I was walking on the grounds of one of our elementary schools this week, came across this line of trees and was in utter awe.
It struck me like a ton of bricks…diversity is beautiful. We are intrinsically drawn to variation. We may think that sameness is great, until we are presented with the possibilities of diversity and can appreciate the depth of our desire for diversity.
Not convinced? Look at how we crave diversity in our lives.
Any one of these flavors would be delicious to us, but not if we were constantly limited to the same thing. If all we had to eat in our diet were Reese’s cups we might actually (gulp) develop an aversion to them!
Would you have been happy as a kid using the same crayon or paint color-even if it was your favorite? I mean, how many of us begged our parents for the most giganticus box of Crayolas? We tried hard to convince them that diversity was important to us.
If you have ever tried to arrange a bouquet or plan a garden, you can truly appreciate how diversity adds beauty and harmony to the design element. They bloom at different times, they give shape and texture to the ensemble, they complement each other in ways that bring out the best in each flower.
We desire a diversity in the selection of tools we accumulate. We realize there is no one superior tool, they all bring a unique utility and application to meet our diverse needs.Sure we love hammers, but if that’s the only tool we have, everything is going to start looking like a nail to us.
I live in Maine. The diversity of seasons offers us a variety of experiences and opportunities that people who live in the Arctic or the Bahamas may never enjoy. Sure, I have my favorites, but I also find deep pleasure in the experience of each.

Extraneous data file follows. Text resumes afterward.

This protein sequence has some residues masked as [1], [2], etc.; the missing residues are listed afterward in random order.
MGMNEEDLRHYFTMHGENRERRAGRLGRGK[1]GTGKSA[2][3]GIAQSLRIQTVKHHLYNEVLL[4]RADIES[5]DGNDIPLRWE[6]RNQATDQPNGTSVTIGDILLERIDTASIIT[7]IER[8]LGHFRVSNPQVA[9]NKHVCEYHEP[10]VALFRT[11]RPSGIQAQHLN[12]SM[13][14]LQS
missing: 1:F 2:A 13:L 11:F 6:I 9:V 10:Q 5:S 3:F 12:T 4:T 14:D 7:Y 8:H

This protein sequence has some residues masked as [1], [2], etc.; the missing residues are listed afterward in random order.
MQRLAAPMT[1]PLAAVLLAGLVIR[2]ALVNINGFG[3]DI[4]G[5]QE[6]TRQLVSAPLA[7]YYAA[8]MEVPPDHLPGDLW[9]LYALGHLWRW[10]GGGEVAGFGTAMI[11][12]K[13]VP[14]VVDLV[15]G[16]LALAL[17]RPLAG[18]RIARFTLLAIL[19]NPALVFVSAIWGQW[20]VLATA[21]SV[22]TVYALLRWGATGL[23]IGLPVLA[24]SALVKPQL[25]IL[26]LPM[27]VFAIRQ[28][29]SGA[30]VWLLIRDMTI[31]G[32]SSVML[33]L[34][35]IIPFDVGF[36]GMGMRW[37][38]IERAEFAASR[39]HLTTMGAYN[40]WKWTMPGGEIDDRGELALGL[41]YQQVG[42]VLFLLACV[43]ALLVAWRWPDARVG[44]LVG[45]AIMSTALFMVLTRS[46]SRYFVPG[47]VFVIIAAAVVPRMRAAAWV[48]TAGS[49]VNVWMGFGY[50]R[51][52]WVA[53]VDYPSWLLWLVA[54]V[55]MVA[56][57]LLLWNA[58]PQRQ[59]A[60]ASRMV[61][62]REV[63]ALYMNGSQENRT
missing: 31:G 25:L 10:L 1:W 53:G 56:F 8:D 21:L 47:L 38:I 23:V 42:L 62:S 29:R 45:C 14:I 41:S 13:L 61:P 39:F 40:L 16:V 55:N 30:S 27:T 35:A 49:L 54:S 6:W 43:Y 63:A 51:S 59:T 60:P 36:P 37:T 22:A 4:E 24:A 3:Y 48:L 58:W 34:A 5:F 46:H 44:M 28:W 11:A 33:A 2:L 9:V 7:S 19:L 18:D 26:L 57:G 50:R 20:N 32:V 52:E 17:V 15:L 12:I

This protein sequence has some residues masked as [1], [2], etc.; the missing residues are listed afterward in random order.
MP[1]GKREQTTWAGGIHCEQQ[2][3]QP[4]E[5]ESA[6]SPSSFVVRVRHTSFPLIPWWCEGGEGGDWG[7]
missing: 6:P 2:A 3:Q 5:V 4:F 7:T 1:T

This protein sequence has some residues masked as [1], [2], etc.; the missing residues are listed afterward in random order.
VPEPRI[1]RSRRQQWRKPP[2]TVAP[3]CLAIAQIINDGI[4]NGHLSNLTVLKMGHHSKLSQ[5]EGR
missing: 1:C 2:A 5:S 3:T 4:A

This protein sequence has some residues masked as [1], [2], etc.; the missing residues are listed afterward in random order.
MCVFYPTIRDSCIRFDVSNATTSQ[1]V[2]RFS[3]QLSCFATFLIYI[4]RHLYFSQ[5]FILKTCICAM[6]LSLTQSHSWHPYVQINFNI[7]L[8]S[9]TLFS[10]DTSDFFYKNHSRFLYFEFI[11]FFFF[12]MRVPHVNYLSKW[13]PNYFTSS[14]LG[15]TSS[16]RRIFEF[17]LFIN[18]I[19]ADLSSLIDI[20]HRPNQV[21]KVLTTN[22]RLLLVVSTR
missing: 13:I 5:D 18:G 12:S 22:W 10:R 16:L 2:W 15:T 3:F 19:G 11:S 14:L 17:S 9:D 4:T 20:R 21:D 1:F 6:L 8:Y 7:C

Scientists and philosophers address the importance of diversity.
Nature thrives with diversity.
Our children embrace diversity…
until they learn otherwise.
We can’t truly teach acceptance and diversity if we don’t honestly believe that it is important for our quality of life, our sense of community, and even for our survival. From a cellular level on up- we depend upon diversity to thrive and survive. It isn’t until we learn from others to disregard or disavow the importance of diversity that it becomes a political or moral issue. I hope as teachers we can counter the messages (subtle and overt) that paint diversity into a “politically correct” corner. (And lately those messages are ramped up bigly). Look into the faces of the children in your classroom and picture the world you want them to grow up in.
Be the change!
What’s On My Book Radar?
As Brave as You by Jason Reynolds
I love this story on so many levels, but in terms of diversity, it is a perfect book. Kids often get the message that diversity is a condition to overcome! When disability, race, gender, or sexual identity is the central “problem” to the story, rather than just “who we are”, it reinforces the otherness that separates us rather than the common experiences that unite us. The windows and mirrors should be a connector, not a barrier. This story does that.
Genie and his brother, Ernie, are sent to their grandparent’s home while their parents take a trip to Jamaica in an attempt to salvage their troubled marriage. Grandpop is blind, but full of surprises that the boys discover as they get to know a man who estranged from his own son (their father). Jason Reynolds knows how to create complex characters that will stay with you, long after the pages close on their story.